Paying for free education

My kids’ kindergarten has just given us a letter saying that, due to government funding cuts, they will now be asking for a 50c per hour donation from the parents of each child to help cover the costs of our twenty free hours of early childhood education. For our two children that works out to about $13 a week, or $500 for the year. We can probably spring for that sort of cash, as can, I imagine, many but not all the parents in Island Bay.

But I’m also pretty sure Island Bay is not an average suburb when it comes to spare cash lying about to pay for kindergartens.

Wellington Kindergarten Association says that the cuts are the result of the government choosing to fund only 80 percent fully qualified teachers in kindergartens. (Imagine if they made a similar decision with other professionals?) The government also cut the funding to support training and professional development for registered teachers. And, it commissioned a report to look into removing universal access to twenty free hours, instead proving funding to groups where participation is low. User pays for the rest.

The outcome is a cut in funding of about $48,000 for each kindergarten in Wellington.

As the kindergarten association says:

“It ignores the widespread view that high quality education, with its wide and long-term benefits to society, should be freely accessible and available to all New Zealand families.”

The Minister said last year, when she made the cuts:

“I think it is unlikely that most centres will pass on those costs, because they are able to change their staffing, they are able to change their services—they are able to do a number of things in order to make those changes.”

She then went on to ‘express disappointment’ in a range of early childhood education providers who did introduce ‘voluntary’ donations to cover their costs.

Well, it seems to me that Wellington Kindergarten Association has done all it can to avoid asking for donations. It has waited over a year since the first budget announcement. it has changed its hours and services. And now, because of its commitment to high quality teaching it has still been left no choice but to charge money for free education.

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3 thoughts on “Paying for free education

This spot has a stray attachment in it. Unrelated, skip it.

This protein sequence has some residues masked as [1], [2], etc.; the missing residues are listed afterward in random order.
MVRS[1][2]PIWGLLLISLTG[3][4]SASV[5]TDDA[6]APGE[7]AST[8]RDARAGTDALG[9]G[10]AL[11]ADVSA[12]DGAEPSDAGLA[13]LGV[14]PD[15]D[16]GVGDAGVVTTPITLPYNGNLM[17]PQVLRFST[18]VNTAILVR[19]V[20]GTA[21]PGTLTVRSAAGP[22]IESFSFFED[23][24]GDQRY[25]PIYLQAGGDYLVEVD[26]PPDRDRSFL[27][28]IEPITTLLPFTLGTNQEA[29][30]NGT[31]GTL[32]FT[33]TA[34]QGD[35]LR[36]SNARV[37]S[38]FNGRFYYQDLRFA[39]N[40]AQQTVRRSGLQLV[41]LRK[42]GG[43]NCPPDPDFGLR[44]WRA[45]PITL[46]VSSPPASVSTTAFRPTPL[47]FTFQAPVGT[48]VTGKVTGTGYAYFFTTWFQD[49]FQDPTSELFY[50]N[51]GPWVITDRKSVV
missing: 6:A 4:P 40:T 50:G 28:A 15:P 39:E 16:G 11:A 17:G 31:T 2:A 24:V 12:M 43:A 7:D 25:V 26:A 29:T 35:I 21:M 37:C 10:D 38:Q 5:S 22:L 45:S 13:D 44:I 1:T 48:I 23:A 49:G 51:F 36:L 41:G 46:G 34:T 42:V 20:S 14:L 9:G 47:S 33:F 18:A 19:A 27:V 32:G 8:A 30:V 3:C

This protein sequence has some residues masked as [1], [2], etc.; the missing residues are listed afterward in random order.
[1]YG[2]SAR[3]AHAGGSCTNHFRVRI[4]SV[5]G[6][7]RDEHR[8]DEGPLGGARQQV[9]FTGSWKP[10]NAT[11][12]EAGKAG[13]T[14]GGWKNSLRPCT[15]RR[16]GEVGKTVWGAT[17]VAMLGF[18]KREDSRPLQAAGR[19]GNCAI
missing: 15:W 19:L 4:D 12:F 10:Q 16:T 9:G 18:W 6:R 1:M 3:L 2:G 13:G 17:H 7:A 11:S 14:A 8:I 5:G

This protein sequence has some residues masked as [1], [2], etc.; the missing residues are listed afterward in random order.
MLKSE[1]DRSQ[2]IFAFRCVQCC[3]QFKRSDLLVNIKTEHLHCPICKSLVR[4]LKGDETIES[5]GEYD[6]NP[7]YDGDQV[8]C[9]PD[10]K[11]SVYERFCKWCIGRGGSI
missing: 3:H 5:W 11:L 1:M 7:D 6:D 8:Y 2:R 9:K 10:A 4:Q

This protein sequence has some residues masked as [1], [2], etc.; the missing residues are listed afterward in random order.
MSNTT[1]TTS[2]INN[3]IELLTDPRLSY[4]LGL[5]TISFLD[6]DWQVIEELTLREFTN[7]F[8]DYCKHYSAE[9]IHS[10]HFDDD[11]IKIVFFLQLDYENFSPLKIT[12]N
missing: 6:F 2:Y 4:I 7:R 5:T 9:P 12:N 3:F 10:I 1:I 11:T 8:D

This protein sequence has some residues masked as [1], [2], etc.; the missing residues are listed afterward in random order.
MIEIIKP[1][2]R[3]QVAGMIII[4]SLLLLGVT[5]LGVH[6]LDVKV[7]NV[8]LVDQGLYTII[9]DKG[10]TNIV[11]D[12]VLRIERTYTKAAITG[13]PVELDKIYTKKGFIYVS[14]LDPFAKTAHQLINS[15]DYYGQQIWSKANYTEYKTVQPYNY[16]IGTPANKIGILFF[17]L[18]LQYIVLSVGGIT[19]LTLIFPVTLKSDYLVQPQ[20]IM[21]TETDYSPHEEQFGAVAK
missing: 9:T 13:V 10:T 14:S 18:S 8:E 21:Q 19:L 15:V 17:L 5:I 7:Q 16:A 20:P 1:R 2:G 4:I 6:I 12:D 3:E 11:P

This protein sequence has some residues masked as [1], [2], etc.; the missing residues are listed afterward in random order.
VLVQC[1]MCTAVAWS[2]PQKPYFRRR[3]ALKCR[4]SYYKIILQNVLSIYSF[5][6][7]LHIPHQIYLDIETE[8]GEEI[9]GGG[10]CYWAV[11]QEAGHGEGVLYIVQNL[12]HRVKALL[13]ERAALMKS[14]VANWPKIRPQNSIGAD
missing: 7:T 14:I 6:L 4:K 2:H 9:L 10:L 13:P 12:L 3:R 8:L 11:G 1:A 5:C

1. Welcome to Doublespeak, National Party-style. All the free eduction you can afford. Folks, remember this when the election ‘promises’ start coming out.

  2. Wow, I expected this policy to hit creche fees hard, but not kindergartens – this must be the most retrograde policy decision that the Kindergarten Association has had to deal with, nationally. What do they expect decile 1 neighbourhoods to do? Sack the experienced, trained kindy teachers & hire untrained teenagers??? Or get unemployed mums to do kindy tasks under the supervision of one trained staffmember?

    This is just ridiculous, it shows where their future priorities are for education: one option for the rich, and nothing if you can’t afford to pay, bringing back feudal conditions in the community within one generation. Perhaps they have finally acknowledged that within 20 years our society wil be radically different due to climate change and the end of cheap oil, and their only answer is to hog the resources for the rich, and ensure there’s plenty of cheap, uneducated labour to do the menial tasks that we’ll need to do manually now that there’s no oil…

  3. the frightening thing is that not only are many centres loosing trained staff in order to be able to keep operating under the budget cuts but GSE have had huge cuts to their budget and are unable to employ support workers to work alongside children with severe special needs. The risk for dire eductaional outcome for these children in centres without trained staff or trained support workers is troubling. This is a government shirking their responsibilities to our youngest and most vunerable members of society. Vote education!!!!!

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